SOUTH PYMATUNING — Township supervisors remained mostly silent at the first public hearing to discuss the future of their community’s law enforcement.
Supervisors approved a motion in February to advertise for proposals to outsource the municipality’s police services.
Solicitor Peter Acker, who facilitated the meeting, began by reminding citizens that a decision has yet to be made regarding the future of the police department.
“Our decision was merely to solicit proposals,” he said. “Not a decision to go one way or another.”
South Pymatuning resident Laurel Alexander expressed her frustration at the silence from supervisors Rose Lyons, Bill Klumph and Michaelene Harris during the public hearing.
“I’m here to hear from my supervisors,” she said. “I don’t want a legal opinion on it. I want to hear their thinking and their responses.”
Alexander continued by saying that as a taxpayer, she hopes that the township will resolve to keep the current police department.
“(The South Pymatuning police) always come out when I call them, and they come in a short timeframe,” she said. “If there are any medical issues in the township, they come for those, too. We don’t have anybody else here, and there have been plenty of times when the police have helped us.”
Brian Reiter, a former South Pymatuning police officer and eight-year township resident, commended the board for entertaining the idea to solicit proposals.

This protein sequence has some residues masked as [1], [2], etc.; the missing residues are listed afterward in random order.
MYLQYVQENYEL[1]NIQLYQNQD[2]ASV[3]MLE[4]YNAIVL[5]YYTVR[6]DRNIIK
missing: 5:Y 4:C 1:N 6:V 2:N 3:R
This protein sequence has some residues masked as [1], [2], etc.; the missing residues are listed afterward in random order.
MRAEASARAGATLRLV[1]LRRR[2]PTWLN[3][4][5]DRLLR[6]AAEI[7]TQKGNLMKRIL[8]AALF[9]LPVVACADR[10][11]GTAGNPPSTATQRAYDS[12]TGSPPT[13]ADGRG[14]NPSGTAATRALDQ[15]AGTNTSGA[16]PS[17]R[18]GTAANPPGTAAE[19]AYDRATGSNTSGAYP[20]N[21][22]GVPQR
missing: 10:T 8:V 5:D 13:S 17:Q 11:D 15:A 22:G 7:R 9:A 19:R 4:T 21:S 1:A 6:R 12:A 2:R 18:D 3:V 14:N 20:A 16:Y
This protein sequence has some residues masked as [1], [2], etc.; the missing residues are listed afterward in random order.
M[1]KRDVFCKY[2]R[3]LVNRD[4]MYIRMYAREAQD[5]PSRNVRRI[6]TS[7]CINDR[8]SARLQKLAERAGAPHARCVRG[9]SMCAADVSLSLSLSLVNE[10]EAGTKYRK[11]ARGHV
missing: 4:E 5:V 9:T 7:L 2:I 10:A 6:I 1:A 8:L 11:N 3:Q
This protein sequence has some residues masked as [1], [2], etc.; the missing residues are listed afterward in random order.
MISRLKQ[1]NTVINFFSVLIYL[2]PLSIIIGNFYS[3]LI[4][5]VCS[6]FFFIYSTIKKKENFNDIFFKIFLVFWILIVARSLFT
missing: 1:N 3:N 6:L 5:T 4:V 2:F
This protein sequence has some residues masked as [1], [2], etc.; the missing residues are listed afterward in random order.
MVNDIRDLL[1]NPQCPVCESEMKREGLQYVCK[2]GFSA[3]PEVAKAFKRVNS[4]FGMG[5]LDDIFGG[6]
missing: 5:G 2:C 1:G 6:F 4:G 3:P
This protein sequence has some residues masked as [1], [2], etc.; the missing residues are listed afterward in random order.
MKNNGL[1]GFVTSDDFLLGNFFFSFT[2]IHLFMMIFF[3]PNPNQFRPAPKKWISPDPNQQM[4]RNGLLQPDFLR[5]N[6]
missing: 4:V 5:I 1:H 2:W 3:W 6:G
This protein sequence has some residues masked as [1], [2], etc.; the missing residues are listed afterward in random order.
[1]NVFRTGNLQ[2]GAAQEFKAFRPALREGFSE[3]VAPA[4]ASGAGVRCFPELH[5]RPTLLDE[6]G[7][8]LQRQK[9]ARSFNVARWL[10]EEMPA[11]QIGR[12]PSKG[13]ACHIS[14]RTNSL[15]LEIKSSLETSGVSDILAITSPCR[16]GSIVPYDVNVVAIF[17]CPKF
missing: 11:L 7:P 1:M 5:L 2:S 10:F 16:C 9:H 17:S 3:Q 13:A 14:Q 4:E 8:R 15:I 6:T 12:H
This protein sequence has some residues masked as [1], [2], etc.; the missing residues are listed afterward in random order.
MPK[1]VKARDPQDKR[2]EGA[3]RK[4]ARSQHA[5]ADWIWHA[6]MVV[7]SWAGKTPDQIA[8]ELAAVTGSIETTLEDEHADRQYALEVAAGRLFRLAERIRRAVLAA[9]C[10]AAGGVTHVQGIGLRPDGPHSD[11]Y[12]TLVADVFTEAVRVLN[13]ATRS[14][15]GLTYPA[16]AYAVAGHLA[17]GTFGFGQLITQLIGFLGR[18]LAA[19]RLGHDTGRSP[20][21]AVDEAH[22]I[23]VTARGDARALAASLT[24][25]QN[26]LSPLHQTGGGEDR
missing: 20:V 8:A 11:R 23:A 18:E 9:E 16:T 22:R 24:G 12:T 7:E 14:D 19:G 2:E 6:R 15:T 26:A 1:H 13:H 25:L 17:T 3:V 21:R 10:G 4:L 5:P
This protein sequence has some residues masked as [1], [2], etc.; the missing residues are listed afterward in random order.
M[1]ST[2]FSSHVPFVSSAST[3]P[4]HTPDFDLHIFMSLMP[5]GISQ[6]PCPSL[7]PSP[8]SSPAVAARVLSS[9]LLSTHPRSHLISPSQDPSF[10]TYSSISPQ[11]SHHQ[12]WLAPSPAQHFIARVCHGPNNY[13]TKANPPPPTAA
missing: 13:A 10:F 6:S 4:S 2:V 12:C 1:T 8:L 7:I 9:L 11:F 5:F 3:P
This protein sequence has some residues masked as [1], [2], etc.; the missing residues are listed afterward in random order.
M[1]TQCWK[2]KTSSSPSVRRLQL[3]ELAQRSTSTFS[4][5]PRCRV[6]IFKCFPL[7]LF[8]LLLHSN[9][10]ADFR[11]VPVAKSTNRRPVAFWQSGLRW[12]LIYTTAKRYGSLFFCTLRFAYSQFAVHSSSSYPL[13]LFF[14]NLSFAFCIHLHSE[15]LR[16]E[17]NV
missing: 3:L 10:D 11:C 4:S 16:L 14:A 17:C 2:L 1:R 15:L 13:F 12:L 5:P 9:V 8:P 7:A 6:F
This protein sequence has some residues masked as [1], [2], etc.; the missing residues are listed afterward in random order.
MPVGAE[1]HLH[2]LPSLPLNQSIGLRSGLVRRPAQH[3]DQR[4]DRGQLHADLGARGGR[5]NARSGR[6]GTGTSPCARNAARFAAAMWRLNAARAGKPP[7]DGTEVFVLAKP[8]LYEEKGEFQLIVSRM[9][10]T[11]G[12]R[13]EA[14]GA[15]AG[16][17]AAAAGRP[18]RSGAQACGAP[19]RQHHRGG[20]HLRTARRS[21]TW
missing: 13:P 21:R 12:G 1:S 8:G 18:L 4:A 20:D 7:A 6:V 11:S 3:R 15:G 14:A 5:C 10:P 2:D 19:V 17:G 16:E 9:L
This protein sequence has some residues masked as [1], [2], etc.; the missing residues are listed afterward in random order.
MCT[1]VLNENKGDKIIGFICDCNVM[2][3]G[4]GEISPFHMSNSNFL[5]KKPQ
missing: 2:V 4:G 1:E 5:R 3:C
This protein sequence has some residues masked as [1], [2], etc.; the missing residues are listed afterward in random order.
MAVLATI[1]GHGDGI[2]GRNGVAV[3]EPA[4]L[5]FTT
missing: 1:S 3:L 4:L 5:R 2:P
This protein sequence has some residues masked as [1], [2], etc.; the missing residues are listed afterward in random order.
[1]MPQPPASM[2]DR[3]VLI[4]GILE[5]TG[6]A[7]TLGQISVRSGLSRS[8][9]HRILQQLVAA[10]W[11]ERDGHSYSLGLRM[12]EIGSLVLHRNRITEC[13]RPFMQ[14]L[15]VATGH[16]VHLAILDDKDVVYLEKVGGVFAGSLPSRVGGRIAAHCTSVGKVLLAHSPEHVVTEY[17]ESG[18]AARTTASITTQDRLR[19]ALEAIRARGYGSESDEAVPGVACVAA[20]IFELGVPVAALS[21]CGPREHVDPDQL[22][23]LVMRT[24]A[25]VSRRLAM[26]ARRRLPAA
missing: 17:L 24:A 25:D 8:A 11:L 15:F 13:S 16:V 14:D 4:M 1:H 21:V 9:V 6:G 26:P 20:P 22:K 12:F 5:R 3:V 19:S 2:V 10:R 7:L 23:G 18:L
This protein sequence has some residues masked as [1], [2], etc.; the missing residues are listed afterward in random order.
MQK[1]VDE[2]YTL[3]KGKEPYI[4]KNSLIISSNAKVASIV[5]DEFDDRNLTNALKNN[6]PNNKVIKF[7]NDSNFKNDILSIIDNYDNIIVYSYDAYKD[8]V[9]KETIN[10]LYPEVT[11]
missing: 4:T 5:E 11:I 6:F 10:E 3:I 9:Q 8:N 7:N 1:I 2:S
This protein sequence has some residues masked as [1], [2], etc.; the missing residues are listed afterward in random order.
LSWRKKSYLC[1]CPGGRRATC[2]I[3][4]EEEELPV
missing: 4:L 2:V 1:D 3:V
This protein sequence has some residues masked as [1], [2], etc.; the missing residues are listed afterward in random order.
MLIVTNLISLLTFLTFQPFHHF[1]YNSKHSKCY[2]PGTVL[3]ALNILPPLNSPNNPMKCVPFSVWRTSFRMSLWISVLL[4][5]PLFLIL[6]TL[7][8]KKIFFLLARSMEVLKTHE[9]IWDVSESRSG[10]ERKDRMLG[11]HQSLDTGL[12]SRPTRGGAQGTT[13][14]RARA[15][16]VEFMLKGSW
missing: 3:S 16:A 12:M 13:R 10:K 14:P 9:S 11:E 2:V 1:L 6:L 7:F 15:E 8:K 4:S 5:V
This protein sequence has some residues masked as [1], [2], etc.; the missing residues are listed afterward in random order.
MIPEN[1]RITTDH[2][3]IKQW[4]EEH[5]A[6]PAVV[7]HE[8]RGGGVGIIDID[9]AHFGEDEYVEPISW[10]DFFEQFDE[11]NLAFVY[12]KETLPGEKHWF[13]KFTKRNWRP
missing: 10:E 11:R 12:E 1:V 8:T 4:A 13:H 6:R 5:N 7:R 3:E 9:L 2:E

“This is the best possible course of action within the financial realm of the township,” he said.
The South Pymatuning Police Department currently employs six officers — a sergeant, corporal, a full-time officer and three part-time officers, with a combined annual salary of $172,099.20. Acker noted that police department personnel and benefit costs are a huge component of the township’s overall budget.
Reiter cited the township’s empty police chief position and high turnover rate among part-time officers as further reason to outsource. The police chief position has been vacant since 2010, with Sgt. Richard Christoff currently overseeing operations.
“We need a full-time police chief to manage and control the budget,” he said. “If you look at employees who have come and went through the doors, it’s costing you a fortune. I think having a chief who encourages, disciplines and monitors his guys will see a benefit for all.”
Chairman Bill Klumph addressed the room near the end of the public hearing to remind citizens that the township has not decided to “get rid” of the police department.
“There may not be anyone out there who even wants us,” he said of the surrounding townships. “Let’s at least wait until we get some information.”
Aside from outsourcing police services, other options regarding the future of the township’s police department are to disband the department altogether and rely solely on state police coverage, negotiate a new contract with AFSCME, which represents the township police, or extend the existing contract, which expires at the end of 2018.
Acker said that he has been contacted by AFSCME, and that the parties hope to schedule a meeting for later in the week to discuss contract negotiations.
He added that if the township does decide on a contract with an outside entity, or to continue without local police, a public meeting will be held before a final decision is made.
Pymatuning Township, Hermitage and Sharpsville all share borders with South Pymatuning Township, and are the most likely candidates for police contract proposals, Acker said.
Proposals are due by the end of the month, but a final decision regarding the future of the police department is “far from done,” he said.
“When we know, the public will know,” he added.